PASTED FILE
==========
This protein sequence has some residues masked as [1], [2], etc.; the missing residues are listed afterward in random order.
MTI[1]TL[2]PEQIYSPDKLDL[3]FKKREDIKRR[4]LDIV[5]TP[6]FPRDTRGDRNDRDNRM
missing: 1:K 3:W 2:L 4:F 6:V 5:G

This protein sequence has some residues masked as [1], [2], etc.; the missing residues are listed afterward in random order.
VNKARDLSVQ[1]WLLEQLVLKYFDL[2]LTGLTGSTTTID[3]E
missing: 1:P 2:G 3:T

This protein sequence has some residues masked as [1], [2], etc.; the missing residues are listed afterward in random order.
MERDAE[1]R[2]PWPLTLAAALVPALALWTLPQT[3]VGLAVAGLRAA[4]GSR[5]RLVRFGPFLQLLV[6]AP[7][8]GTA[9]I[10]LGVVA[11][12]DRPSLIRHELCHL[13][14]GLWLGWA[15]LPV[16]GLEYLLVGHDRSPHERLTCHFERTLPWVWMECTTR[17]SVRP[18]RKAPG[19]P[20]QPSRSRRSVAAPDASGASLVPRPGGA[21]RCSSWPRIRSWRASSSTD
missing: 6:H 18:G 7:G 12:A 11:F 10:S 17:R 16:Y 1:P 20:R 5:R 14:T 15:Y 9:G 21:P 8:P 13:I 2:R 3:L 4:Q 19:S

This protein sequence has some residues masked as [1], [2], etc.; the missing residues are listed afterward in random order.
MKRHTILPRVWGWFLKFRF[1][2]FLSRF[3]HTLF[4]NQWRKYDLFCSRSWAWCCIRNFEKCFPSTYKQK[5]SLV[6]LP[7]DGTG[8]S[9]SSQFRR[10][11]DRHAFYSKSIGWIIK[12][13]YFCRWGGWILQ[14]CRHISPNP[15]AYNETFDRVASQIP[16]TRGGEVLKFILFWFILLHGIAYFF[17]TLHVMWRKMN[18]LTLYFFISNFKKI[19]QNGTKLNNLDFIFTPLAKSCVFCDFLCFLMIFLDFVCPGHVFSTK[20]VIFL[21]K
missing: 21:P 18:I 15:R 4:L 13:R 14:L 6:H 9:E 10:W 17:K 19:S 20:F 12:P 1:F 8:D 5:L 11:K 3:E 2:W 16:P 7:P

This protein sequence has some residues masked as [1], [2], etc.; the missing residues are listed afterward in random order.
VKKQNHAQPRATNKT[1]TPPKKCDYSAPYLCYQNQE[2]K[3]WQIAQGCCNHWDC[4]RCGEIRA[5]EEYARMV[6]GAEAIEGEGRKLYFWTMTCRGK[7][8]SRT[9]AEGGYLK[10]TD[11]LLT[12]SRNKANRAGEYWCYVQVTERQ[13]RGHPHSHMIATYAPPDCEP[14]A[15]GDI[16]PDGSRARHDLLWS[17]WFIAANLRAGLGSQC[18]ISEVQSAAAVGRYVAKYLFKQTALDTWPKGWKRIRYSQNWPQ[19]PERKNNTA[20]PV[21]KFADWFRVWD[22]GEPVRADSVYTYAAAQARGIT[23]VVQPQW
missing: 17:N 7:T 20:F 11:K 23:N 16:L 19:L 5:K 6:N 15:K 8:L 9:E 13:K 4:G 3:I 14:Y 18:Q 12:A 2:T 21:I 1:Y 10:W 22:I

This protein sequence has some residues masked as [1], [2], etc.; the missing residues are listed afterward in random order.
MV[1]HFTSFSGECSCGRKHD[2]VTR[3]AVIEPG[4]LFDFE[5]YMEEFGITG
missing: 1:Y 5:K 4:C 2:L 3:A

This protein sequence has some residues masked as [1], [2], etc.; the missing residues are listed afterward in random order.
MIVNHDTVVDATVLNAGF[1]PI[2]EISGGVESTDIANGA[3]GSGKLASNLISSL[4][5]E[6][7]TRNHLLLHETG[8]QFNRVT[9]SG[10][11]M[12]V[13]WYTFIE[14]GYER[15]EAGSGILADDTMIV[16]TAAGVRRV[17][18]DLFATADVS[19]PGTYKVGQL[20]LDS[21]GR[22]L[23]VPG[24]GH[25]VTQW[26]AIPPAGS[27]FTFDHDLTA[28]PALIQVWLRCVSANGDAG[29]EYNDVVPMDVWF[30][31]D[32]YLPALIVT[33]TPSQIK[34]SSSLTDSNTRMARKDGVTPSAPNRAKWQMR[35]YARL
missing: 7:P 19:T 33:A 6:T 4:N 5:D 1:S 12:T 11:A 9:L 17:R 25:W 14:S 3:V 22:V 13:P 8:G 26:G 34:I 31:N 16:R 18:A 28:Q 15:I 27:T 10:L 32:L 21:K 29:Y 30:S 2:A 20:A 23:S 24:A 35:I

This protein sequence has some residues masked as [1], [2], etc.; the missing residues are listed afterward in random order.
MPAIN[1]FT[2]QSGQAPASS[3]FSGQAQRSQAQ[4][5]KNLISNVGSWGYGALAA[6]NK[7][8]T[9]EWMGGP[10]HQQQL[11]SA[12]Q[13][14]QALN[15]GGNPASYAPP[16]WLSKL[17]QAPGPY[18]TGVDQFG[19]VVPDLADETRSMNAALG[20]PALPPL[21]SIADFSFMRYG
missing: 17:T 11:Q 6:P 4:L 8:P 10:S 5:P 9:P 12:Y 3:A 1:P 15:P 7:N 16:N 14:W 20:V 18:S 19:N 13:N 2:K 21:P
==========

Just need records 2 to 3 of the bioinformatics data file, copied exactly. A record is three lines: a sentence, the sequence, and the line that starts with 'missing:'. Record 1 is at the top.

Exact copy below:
This protein sequence has some residues masked as [1], [2], etc.; the missing residues are listed afterward in random order.
VNKARDLSVQ[1]WLLEQLVLKYFDL[2]LTGLTGSTTTID[3]E
missing: 1:P 2:G 3:T

This protein sequence has some residues masked as [1], [2], etc.; the missing residues are listed afterward in random order.
MERDAE[1]R[2]PWPLTLAAALVPALALWTLPQT[3]VGLAVAGLRAA[4]GSR[5]RLVRFGPFLQLLV[6]AP[7][8]GTA[9]I[10]LGVVA[11][12]DRPSLIRHELCHL[13][14]GLWLGWA[15]LPV[16]GLEYLLVGHDRSPHERLTCHFERTLPWVWMECTTR[17]SVRP[18]RKAPG[19]P[20]QPSRSRRSVAAPDASGASLVPRPGGA[21]RCSSWPRIRSWRASSSTD
missing: 6:H 18:G 7:G 12:A 11:F 10:S 17:R 16:Y 1:P 20:R 5:R 14:T 15:Y 9:G 21:P 8:P 13:I 2:R 3:L 4:Q 19:S